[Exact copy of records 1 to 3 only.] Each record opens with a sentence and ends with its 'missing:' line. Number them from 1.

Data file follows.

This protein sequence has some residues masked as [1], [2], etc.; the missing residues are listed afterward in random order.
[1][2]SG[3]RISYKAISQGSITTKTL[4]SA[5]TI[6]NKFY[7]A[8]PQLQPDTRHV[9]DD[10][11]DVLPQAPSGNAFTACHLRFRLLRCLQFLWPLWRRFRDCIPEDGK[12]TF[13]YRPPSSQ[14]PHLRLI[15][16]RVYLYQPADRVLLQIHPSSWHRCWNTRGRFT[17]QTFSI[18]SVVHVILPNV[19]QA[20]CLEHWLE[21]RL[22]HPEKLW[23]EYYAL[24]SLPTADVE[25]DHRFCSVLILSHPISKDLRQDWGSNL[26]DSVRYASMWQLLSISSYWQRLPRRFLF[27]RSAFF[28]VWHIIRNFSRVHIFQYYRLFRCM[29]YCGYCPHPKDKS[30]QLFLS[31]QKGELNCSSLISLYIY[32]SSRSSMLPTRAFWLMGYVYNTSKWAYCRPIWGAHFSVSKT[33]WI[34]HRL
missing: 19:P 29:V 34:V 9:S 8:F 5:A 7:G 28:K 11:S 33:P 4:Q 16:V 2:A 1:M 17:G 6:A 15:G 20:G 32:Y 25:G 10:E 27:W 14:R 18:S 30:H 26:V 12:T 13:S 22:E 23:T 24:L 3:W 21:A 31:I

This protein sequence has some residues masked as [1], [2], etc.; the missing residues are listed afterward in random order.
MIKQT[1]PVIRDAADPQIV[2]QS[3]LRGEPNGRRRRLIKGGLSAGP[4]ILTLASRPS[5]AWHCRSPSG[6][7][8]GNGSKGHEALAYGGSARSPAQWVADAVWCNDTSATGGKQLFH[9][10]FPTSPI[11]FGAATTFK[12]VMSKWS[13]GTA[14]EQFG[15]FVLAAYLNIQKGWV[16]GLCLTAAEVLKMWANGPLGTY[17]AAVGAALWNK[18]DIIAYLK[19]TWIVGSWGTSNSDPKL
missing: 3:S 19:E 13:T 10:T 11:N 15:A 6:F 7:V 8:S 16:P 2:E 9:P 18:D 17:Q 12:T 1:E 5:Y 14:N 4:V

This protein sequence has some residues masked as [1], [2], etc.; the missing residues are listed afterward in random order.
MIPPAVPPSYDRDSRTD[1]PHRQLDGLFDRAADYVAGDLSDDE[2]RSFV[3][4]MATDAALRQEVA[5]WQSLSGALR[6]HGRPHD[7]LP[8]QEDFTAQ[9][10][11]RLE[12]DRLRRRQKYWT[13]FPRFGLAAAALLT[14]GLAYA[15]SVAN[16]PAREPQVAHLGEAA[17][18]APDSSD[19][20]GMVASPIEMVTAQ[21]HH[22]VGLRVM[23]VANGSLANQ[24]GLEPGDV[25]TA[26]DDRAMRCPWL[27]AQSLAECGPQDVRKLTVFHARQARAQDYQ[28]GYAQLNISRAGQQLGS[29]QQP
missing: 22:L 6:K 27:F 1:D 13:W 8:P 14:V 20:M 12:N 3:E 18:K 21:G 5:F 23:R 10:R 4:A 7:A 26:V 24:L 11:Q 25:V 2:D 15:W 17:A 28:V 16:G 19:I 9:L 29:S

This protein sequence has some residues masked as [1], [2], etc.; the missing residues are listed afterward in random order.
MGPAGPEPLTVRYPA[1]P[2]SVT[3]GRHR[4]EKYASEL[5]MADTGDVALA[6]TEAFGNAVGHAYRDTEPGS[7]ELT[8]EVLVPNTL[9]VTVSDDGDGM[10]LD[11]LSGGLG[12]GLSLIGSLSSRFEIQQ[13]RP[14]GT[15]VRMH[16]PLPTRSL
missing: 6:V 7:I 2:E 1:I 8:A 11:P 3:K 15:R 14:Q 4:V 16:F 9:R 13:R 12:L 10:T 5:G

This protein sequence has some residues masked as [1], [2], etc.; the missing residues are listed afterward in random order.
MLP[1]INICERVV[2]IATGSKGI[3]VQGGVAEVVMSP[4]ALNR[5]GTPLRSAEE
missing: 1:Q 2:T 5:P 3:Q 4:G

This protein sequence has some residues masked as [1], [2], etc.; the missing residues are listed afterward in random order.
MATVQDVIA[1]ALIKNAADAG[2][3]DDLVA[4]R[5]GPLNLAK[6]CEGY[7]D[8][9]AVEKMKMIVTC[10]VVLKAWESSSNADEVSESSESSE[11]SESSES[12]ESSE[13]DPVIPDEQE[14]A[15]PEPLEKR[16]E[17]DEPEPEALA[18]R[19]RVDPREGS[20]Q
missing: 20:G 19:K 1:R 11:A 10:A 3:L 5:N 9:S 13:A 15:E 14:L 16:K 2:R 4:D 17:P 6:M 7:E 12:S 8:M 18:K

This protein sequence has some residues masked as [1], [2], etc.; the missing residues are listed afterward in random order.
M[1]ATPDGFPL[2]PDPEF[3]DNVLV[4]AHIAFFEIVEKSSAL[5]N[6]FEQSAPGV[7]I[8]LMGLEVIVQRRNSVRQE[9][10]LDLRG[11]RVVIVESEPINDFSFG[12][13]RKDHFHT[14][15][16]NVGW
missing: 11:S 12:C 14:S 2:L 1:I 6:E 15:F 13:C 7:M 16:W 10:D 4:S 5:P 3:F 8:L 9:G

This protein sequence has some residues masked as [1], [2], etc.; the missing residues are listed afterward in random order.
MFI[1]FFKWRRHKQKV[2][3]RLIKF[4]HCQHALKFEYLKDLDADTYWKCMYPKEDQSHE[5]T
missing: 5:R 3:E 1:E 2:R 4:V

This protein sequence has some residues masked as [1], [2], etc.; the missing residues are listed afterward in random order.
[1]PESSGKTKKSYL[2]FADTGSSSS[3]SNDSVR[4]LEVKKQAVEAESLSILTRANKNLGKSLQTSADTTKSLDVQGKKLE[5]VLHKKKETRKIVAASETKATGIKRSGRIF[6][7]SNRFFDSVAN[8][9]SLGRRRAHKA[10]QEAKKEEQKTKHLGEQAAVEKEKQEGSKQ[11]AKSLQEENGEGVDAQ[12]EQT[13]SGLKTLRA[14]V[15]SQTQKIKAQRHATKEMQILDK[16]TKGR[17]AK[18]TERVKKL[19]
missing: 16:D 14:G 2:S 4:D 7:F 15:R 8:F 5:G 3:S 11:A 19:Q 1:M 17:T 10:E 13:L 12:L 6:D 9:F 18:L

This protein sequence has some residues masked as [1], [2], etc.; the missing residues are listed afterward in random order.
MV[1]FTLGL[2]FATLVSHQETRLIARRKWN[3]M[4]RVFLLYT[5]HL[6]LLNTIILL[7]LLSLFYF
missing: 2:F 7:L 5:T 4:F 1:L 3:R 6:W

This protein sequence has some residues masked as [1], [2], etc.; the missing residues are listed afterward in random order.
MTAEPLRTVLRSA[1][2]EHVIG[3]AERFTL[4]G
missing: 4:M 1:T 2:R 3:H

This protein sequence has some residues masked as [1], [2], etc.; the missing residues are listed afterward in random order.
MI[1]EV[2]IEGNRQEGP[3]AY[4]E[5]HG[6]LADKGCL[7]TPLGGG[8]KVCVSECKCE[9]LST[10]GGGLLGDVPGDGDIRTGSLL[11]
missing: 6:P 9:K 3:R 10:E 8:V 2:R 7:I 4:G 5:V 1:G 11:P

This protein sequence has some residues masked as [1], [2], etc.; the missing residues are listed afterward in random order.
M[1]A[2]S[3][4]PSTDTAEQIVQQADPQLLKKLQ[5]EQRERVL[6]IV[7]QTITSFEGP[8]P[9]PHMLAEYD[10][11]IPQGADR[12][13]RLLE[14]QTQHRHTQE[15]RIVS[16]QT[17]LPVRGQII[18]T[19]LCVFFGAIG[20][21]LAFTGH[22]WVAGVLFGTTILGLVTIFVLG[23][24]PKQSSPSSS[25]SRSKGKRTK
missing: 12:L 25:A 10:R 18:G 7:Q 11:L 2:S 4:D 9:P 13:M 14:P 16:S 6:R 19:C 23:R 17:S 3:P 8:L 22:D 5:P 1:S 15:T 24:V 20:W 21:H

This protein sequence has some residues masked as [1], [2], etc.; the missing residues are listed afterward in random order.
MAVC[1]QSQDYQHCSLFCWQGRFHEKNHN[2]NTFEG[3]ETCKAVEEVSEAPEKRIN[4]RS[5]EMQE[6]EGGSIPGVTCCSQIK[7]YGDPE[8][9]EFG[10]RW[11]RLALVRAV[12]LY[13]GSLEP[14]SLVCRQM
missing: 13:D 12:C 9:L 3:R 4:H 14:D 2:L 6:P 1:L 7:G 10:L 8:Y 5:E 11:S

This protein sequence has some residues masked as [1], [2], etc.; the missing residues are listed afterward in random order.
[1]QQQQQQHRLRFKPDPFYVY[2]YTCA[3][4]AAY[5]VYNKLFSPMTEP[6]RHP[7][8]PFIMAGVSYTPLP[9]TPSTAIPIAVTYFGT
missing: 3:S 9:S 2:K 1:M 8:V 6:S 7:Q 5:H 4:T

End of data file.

This protein sequence has some residues masked as [1], [2], etc.; the missing residues are listed afterward in random order.
[1][2]SG[3]RISYKAISQGSITTKTL[4]SA[5]TI[6]NKFY[7]A[8]PQLQPDTRHV[9]DD[10][11]DVLPQAPSGNAFTACHLRFRLLRCLQFLWPLWRRFRDCIPEDGK[12]TF[13]YRPPSSQ[14]PHLRLI[15][16]RVYLYQPADRVLLQIHPSSWHRCWNTRGRFT[17]QTFSI[18]SVVHVILPNV[19]QA[20]CLEHWLE[21]RL[22]HPEKLW[23]EYYAL[24]SLPTADVE[25]DHRFCSVLILSHPISKDLRQDWGSNL[26]DSVRYASMWQLLSISSYWQRLPRRFLF[27]RSAFF[28]VWHIIRNFSRVHIFQYYRLFRCM[29]YCGYCPHPKDKS[30]QLFLS[31]QKGELNCSSLISLYIY[32]SSRSSMLPTRAFWLMGYVYNTSKWAYCRPIWGAHFSVSKT[33]WI[34]HRL
missing: 19:P 29:V 34:V 9:S 8:F 5:A 7:G 28:K 11:S 33:P 4:Q 16:V 2:A 1:M 17:G 6:A 15:G 20:G 32:Y 25:G 10:E 27:W 14:R 18:S 30:H 26:V 12:T 13:S 22:E 23:T 24:L 3:W 21:A 31:I

This protein sequence has some residues masked as [1], [2], etc.; the missing residues are listed afterward in random order.
MIKQT[1]PVIRDAADPQIV[2]QS[3]LRGEPNGRRRRLIKGGLSAGP[4]ILTLASRPS[5]AWHCRSPSG[6][7][8]GNGSKGHEALAYGGSARSPAQWVADAVWCNDTSATGGKQLFH[9][10]FPTSPI[11]FGAATTFK[12]VMSKWS[13]GTA[14]EQFG[15]FVLAAYLNIQKGWV[16]GLCLTAAEVLKMWANGPLGTY[17]AAVGAALWNK[18]DIIAYLK[19]TWIVGSWGTSNSDPKL
missing: 3:S 19:E 13:T 10:T 11:N 15:A 6:F 7:V 8:S 16:P 2:E 9:P 18:D 17:Q 12:T 1:E 5:Y 14:N 4:V

This protein sequence has some residues masked as [1], [2], etc.; the missing residues are listed afterward in random order.
MIPPAVPPSYDRDSRTD[1]PHRQLDGLFDRAADYVAGDLSDDE[2]RSFV[3][4]MATDAALRQEVA[5]WQSLSGALR[6]HGRPHD[7]LP[8]QEDFTAQ[9][10][11]RLE[12]DRLRRRQKYWT[13]FPRFGLAAAALLT[14]GLAYA[15]SVAN[16]PAREPQVAHLGEAA[17][18]APDSSD[19][20]GMVASPIEMVTAQ[21]HH[22]VGLRVM[23]VANGSLANQ[24]GLEPGDV[25]TA[26]DDRAMRCPWL[27]AQSLAECGPQDVRKLTVFHARQARAQDYQ[28]GYAQLNISRAGQQLGS[29]QQP
missing: 22:L 6:K 27:F 1:D 13:W 8:P 14:V 20:M 12:N 3:E 18:K 21:G 5:F 23:R 10:R 4:A 7:A 26:V 24:L 11:Q 25:V 2:D 15:W 17:A 28:V 16:G 19:I 9:L 29:S